Russian opposition leader Alexei Navalny has been sentenced to five years in a penal colony on charges of fraud and embezzlement, a ruling his supporters called an attempt to block one of President Vladimir Putin's fiercest critics from politics.
Navalny, 37, who rose to fame as an anti-corruption whistleblower and staunch opponent of the Kremlin, was found guilty of defrauding 16 million rubles ($500,000) in a timber deal from a regional state-owned company in 2009. He was led away by court bailiffs in Kirov, 900 kilometers northeast of Moscow.
After the verdict but before he was handcuffed and led away, Navalny urged his supporters to continue his struggle against corruption: “Don't all get bored without me. The most important thing is not to sit idle; a toad won’t lift itself off the oil pipe.” (The "toad" was what he called President Vladimir Putin's government in a post on his LiveJournal blog.) That post was retweeted more than 5,000 times in three hours.
Navalny had recently registered his candidacy for the next mayor of Moscow, but his campaign team said that following the verdict he was dropping out of the race.
After the ruling which Navalny had described as politically motivated, several hundred protestors gathered outside Red Square, before police detained some of the demonstrators.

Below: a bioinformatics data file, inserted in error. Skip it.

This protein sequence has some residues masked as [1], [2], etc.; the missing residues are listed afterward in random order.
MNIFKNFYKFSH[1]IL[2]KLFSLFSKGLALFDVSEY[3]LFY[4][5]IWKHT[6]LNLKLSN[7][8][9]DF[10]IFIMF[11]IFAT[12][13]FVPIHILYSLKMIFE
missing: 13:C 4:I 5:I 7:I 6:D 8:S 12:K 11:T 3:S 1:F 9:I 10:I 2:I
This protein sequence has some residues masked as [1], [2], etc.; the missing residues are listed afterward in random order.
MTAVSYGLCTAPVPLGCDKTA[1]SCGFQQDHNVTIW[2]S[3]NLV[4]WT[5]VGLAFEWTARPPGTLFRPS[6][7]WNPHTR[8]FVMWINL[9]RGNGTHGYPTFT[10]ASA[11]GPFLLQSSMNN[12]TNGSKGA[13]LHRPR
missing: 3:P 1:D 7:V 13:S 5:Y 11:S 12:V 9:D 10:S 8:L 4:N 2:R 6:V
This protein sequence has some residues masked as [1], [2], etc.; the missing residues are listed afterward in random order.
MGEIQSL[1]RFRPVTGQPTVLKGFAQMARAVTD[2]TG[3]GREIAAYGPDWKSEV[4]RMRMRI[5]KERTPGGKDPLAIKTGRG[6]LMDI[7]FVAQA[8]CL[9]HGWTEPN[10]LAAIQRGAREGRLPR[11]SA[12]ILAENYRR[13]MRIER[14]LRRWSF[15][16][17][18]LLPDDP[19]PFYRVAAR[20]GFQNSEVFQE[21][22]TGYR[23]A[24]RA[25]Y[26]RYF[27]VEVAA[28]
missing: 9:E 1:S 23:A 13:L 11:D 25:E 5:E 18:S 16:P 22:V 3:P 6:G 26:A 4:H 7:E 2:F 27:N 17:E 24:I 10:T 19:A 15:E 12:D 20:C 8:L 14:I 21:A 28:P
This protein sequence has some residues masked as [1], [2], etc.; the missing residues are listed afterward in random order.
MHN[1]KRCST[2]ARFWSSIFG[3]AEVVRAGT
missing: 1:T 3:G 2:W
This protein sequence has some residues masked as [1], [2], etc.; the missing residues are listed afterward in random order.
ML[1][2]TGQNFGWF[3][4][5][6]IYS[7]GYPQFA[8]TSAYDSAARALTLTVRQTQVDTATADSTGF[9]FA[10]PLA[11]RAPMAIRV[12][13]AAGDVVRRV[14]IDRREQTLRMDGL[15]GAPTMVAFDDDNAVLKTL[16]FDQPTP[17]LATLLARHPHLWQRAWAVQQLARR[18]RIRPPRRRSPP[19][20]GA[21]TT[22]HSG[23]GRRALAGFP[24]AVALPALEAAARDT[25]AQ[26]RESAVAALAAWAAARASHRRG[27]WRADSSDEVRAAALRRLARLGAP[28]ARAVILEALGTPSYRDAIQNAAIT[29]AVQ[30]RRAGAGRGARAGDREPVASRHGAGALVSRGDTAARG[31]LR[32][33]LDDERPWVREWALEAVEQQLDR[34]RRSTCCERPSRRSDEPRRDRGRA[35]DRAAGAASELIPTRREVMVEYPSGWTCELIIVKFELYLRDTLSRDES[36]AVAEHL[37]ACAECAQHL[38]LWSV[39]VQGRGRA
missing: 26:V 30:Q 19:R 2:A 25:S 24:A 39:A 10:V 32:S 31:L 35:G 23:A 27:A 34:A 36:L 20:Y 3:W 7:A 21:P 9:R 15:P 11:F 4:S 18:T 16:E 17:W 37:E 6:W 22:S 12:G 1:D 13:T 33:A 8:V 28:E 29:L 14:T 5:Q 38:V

Navalny's ruling has criticized by powers overseas within hours. The United States said it was "deeply disappointed", while the EU said the verdict posed "serious questions" about the state of Russian law.
“We are deeply disappointed in the conviction of Navalny and the apparent political motivations in this trial,” Michael McFaul, the U.S. ambassador to Russia, said on Twitter.
Top EU diplomat Catherine Ashton also said the verdict "raises serious questions as to the state of the rule of law in Russia."
Other Russian critics of the Kremlin have been vocal following the verdict.
"With today's ruling, Putin has told the whole world he is a dictator who sends his political opponents to prison," opposition politician Boris Nemtsov told Reuters.
Former Soviet leader Mikhail Gorbachev, who has criticized the rollback of democracy under Putin, said the verdict “left a very bad taste in the mouth.”
“Using the courts to fight political opponents is unacceptable,” Gorbachev said in a statement on his foundation’s website.